Power of the Sovereign, and the Right of Liberty of Conscience

Gerhard NOODT   |   John SAVAGE

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Item#: 123982 price:$550.00

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"EACH MAN IS AT LIBERTY TO SERVE GOD, ACCORDING TO THE MOTIONS OF HIS CONSCIENCE": FIRST EDITION IN ENGLISH OF NOODT'S THE POWER OF THE SOVEREIGN, AND THE RIGHT OF LIBERTY OF CONSCIENCE, 1708

NOODT, Gerhard. SAVAGE, John, translator. The Power of the Sovereign, and the Right of Liberty of Conscience: In Two Discourses. London: Printed by J. Humfreys for Andrew Bell, 1708. Small octavo, disbound. $550.

First edition of this important early 18th-century lecture on religious toleration, containing Enlightenment-era ideas that would filter through to the Founding Fathers.

Heavily influenced by Locke's writings on religious freedom, Dutch jurist Gerhard Noodt took up the issue of religious toleration. Noodt had grown up in the 17th-century Netherlands, where Calvinism (salvation through grace) was in constant conflict with the more liberal Arminianism (salvation through grace and works). In a lecture delivered at the University of Leyden, Noodt argued that religious tolerance was a right under natural law. First, Noodt asserted that men were free to choose their own form of religious belief. Next, he stated that men had freedom of association that allowed them to choose membership in a religious institution and also to leave that institution when desired. Finally, Noodt said that civil authorities did not have the authority to interfere in those choices. According to Noodt, this set a minimum bar for religious toleration insofar as a government could not legitimately punish its citizens for religious reasons. Thus, religious tolerance was not a favor; it was a right. Noodt's lecture was highly influential at the time and sparked a publishing blitz of essays and pamphlets extending, arguing with, and reiterating Noodt's ideas. The Founding Fathers' version of religious freedom, particularly the separation of church and state, reflect the influence of Noodt's natural law-based views on religious toleration. ESTC T44119. Occasional neat early ink notations.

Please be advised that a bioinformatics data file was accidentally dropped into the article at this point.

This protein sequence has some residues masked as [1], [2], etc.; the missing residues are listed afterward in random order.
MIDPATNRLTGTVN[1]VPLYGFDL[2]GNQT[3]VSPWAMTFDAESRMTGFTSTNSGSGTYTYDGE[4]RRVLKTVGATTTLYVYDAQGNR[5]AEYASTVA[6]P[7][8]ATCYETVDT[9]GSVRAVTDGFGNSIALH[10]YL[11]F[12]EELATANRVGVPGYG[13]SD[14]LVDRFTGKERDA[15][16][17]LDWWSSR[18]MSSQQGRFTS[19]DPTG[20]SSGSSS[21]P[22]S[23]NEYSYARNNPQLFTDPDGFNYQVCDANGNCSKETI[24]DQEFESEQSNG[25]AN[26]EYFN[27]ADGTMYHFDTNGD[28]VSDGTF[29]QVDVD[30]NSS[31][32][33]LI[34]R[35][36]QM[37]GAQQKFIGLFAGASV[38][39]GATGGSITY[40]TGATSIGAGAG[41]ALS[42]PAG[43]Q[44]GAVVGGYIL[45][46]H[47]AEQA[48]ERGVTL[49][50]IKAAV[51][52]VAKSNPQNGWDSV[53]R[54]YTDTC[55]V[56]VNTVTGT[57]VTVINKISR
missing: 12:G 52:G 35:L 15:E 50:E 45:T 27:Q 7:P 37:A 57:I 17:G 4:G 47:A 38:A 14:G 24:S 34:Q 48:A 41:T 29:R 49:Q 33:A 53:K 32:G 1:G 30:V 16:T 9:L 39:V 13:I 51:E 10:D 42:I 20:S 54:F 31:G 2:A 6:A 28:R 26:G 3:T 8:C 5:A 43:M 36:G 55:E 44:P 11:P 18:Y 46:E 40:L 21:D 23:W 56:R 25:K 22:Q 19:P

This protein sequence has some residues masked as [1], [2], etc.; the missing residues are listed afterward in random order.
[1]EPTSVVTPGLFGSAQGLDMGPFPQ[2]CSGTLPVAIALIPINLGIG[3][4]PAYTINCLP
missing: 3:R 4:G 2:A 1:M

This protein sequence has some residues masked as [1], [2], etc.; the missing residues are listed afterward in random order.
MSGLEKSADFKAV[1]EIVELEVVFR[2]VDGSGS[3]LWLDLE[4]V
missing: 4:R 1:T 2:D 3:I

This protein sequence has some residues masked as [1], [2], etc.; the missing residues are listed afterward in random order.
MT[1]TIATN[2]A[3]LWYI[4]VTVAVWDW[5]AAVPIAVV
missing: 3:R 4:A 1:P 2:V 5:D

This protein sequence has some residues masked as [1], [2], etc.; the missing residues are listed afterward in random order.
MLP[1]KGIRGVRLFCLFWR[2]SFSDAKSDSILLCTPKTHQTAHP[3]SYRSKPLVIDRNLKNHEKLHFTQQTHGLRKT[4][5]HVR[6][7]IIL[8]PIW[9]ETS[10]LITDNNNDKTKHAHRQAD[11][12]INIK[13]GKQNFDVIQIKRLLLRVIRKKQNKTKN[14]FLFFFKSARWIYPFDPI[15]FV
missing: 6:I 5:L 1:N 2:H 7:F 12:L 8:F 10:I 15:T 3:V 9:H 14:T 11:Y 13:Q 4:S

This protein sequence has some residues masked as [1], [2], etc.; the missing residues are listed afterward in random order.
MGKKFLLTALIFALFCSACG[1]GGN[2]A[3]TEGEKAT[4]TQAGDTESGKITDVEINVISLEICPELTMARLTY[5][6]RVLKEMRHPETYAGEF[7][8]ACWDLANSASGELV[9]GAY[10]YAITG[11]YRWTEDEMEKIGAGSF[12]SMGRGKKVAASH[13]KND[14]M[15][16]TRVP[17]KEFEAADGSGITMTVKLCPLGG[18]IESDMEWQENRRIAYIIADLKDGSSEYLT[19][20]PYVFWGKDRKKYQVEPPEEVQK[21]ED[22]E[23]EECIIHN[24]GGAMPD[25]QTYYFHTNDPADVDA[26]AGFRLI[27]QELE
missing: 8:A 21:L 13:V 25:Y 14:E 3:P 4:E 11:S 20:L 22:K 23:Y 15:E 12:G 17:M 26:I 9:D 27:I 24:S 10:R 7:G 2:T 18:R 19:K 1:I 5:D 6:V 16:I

Only faint scattered soiling to text, text trimmed closely affecting a few printed sidenotes. Extremely good condition.

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